You probably remember when it was possible to pay for college with the money you earned from part-time and summer jobs. Now, unless your grandchildren develop the next Facebook or Snapchat, those places of summer employment are simply not going to be good enough.
Over the past four decades, college tuition has increased at double the inflation rate, putting a strain on family finances and throwing millions of teenagers into student loans and, consequently, student debt. While many grandparents are eager to help, it’s slightly more complicated than just mailing them a check on the day your grandchild turns 18 years old. Any monetary gifts you give to your grandkids may have tax implications for you, either beneficial or detrimental, and if your grandkids apply for financial aid or tuition assistance, your well-meaning generosity could backfire. Here are five effective ways that you can help your grandkids with college:
1. Pay the Bill Yourself
One way to avoid taxes is to directly pay your grandkids’ tuition. Even if the amount you plan to pay is more than the yearly limit, you don’t have to file a gift tax return since these payments, or gifts, aren’t considered taxable. However, you must make the tuition payment directly to the school, not the grandchild or the parents, and the exemption is only valid for the cost of tuition. Payments for room, board and other costs are subject to gift tax limits. It’s important to note that direct gifts will eliminate or reduce your grandchild’s need-based financial aid eligibility, so only consider this option if you’re positive that your grandchild won’t qualify, or wait until he or she files the last FAFSA to make the payment.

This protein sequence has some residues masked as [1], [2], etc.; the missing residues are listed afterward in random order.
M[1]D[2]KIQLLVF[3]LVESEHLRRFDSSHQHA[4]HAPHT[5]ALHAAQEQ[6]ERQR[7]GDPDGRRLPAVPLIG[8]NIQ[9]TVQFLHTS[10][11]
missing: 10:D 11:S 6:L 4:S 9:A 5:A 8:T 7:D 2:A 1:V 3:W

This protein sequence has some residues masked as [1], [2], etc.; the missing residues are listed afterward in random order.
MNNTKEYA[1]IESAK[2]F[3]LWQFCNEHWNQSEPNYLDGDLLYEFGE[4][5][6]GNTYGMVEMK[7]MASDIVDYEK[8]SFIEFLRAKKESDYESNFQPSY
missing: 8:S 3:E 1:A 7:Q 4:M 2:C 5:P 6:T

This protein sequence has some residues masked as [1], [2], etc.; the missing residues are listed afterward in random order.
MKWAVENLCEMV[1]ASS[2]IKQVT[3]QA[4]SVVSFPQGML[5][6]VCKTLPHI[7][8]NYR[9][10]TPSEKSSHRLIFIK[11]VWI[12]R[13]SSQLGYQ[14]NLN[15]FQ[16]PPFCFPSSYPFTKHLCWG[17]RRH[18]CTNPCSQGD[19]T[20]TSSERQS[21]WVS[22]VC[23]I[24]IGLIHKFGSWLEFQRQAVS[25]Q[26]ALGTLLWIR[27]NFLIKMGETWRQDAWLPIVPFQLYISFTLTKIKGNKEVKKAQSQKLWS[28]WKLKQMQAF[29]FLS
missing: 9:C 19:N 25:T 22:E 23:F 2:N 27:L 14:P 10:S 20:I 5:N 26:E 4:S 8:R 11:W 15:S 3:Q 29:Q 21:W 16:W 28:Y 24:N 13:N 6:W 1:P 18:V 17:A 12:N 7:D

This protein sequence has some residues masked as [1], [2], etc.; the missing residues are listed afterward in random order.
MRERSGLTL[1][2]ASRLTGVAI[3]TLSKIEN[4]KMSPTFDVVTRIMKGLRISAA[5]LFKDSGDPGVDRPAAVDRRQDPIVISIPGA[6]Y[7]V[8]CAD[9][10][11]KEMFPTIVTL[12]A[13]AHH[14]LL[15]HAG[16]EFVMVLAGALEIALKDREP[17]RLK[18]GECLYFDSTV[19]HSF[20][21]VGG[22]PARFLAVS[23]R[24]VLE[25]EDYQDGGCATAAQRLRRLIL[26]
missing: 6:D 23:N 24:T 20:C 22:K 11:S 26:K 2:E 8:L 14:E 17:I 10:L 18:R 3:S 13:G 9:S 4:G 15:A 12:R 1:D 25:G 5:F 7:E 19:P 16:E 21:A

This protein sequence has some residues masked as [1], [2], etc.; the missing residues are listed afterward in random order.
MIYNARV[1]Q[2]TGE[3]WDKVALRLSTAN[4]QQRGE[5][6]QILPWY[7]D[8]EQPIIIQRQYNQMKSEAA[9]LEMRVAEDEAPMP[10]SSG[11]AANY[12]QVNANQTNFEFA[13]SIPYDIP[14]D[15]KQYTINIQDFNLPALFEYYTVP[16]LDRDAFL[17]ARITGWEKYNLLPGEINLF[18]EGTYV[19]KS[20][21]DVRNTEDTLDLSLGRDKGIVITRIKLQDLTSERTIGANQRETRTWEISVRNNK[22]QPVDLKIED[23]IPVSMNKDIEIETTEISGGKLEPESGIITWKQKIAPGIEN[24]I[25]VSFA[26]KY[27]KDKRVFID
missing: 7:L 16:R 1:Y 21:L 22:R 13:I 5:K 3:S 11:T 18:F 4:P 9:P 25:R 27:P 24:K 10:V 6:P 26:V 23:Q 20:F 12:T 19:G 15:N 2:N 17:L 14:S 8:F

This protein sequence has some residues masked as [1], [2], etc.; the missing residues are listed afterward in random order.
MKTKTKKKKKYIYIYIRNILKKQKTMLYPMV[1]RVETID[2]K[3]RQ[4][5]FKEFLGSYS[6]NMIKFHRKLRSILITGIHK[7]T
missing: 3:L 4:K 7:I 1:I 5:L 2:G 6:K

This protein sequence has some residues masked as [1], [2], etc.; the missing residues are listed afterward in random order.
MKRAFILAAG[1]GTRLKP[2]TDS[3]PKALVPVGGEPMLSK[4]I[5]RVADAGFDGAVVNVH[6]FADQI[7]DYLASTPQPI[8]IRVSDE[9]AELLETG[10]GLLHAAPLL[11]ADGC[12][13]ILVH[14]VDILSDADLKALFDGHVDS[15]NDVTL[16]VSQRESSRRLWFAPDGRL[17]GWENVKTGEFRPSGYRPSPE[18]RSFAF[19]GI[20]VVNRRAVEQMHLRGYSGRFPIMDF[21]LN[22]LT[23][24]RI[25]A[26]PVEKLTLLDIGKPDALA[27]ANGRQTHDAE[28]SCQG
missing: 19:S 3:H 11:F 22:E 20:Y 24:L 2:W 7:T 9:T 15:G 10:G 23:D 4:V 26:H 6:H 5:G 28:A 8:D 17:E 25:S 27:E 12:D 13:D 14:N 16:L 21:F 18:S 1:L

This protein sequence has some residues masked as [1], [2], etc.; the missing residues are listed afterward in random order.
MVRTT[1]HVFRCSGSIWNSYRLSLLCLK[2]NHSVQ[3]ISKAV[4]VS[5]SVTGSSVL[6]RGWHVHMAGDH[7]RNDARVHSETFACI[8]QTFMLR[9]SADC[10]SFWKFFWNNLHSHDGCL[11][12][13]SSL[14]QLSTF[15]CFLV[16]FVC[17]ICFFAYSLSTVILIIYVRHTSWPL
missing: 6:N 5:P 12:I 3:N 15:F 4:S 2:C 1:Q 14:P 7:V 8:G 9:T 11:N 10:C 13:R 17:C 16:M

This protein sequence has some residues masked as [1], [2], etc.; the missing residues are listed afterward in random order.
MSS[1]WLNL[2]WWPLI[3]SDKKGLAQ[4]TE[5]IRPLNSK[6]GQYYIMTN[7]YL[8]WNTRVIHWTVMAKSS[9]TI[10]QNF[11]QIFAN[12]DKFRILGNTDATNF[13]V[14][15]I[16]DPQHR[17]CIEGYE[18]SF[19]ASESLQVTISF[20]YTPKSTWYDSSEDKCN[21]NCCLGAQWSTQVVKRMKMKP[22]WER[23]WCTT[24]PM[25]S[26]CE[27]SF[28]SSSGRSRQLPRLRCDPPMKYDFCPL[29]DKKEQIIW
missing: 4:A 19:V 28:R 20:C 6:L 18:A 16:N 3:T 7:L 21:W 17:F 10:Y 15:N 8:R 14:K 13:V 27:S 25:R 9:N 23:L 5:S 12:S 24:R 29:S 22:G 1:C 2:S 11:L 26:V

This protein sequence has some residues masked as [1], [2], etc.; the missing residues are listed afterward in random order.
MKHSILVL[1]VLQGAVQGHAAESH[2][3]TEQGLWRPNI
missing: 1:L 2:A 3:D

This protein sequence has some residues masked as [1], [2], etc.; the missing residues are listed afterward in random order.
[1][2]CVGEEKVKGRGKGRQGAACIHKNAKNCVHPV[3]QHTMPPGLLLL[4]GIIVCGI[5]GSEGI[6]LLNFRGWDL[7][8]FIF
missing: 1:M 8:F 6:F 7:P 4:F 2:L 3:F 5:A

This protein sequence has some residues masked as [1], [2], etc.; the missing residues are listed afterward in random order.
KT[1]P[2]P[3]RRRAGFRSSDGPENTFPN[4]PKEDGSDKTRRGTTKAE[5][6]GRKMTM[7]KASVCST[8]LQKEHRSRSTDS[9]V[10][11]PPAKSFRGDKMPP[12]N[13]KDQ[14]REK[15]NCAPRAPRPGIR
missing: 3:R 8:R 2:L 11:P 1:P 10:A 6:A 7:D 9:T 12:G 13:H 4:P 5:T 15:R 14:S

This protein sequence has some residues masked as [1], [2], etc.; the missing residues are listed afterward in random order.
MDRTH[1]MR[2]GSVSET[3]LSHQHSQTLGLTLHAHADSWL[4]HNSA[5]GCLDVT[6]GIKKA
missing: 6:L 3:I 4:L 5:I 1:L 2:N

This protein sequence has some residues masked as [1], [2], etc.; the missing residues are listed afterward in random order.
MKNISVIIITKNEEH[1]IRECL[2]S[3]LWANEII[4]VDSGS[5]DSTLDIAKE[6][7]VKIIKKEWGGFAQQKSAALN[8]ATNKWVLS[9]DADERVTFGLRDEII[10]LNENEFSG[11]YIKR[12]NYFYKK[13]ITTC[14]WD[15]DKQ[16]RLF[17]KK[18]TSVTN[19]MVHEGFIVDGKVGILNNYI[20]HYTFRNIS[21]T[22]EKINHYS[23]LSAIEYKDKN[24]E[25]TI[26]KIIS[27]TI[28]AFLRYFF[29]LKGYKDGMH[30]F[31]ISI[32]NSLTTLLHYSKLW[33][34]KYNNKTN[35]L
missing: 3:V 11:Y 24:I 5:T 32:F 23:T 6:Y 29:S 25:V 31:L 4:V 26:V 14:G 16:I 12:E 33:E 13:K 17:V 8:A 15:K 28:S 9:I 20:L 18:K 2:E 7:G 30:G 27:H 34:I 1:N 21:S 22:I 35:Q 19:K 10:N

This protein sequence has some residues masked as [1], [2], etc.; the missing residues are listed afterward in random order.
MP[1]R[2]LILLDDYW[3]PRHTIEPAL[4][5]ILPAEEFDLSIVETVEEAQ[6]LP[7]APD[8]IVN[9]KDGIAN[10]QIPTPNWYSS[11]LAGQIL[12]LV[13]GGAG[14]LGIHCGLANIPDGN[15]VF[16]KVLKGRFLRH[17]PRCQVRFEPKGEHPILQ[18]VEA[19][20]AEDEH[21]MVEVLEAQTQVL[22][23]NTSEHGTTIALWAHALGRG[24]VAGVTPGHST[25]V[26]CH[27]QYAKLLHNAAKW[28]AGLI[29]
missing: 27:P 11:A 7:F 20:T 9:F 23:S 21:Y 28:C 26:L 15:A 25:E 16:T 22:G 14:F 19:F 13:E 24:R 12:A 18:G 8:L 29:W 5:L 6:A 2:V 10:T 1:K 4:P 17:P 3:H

2. Invest in a 529 Savings Plan
529 savings plans are sponsored by the District of Columbia and 48 states and provide a tax-efficient way for you to help with college costs. Withdrawals aren’t taxed as long as the money is used for qualified expenses such as room and board, fees, and tuition, and you are not responsible for paying taxes on the growth of the earnings. In addition, you could get a tax break on your contributions depending on the state in which you take out the 529 plan, and you are entitled to invest in any state plan that you choose, regardless of whether you reside in that state.
3. Contribute to a Coverdell
Similar to 529 savings plans, money invested in a Coverdell education savings account grows tax-deferred, and you aren’t subject to tax on any withdrawals so long as your grandchild uses the money for qualified expenses for his or her education. You also have more investment choices since you can establish a Coverdell account at a brokerage firm or bank. However, keep in mind that the maximum contribution limit of $2,000 a year is lower than a 529 plan, and your modified adjusted gross income is no more than $220,000 if you’re married and file jointly or $110,000 if you’re single. In addition, since you aren’t able to use the money yourself or transfer it to another grandchild or beneficiary, you don’t have quite the same amount of control over a Coverdell account compared to a 529 plan.
4. Set Up a Custodial Account
Custodial accounts allow you to put your money or other assets into a trust for a minor child. Since you are the trustee, you are responsible for managing and handling the account until your grandchild turns 18 or 21, depending on the state. However, once your grandchild is of age, he or she can use the money for any purchase or for any reason that he or she deems necessary. Also, since the custodial account is considered to be your grandchild’s asset and not yours, he or she risks eligibility for financial aid.
5. Pay Off Student Loans
If you’re looking to get a lower interest rate for your grandchild, cosigning a private student loan can do the trick. However, you’re responsible for the payments and/or remaining balance if your grandchild falls behind or defaults on the loan. Debt collectors could jeopardize your retirement savings by suing you for the amount due. Instead, encourage federal loans, because the repayment terms are typically more flexible than private loans and are easier to get. Then, help him or her to repay the loans after he or she has earned a degree. Keep in mind that while you won’t affect the family’s financial aid eligibility, loan payments for another individual’s education are taxed, so do not repay more than $28,000 a year if you’re married or $14,000 if you’re single.
IRS Rules for Coverdell Education Savings Accounts
IRS Q&A on 529 Savings Plans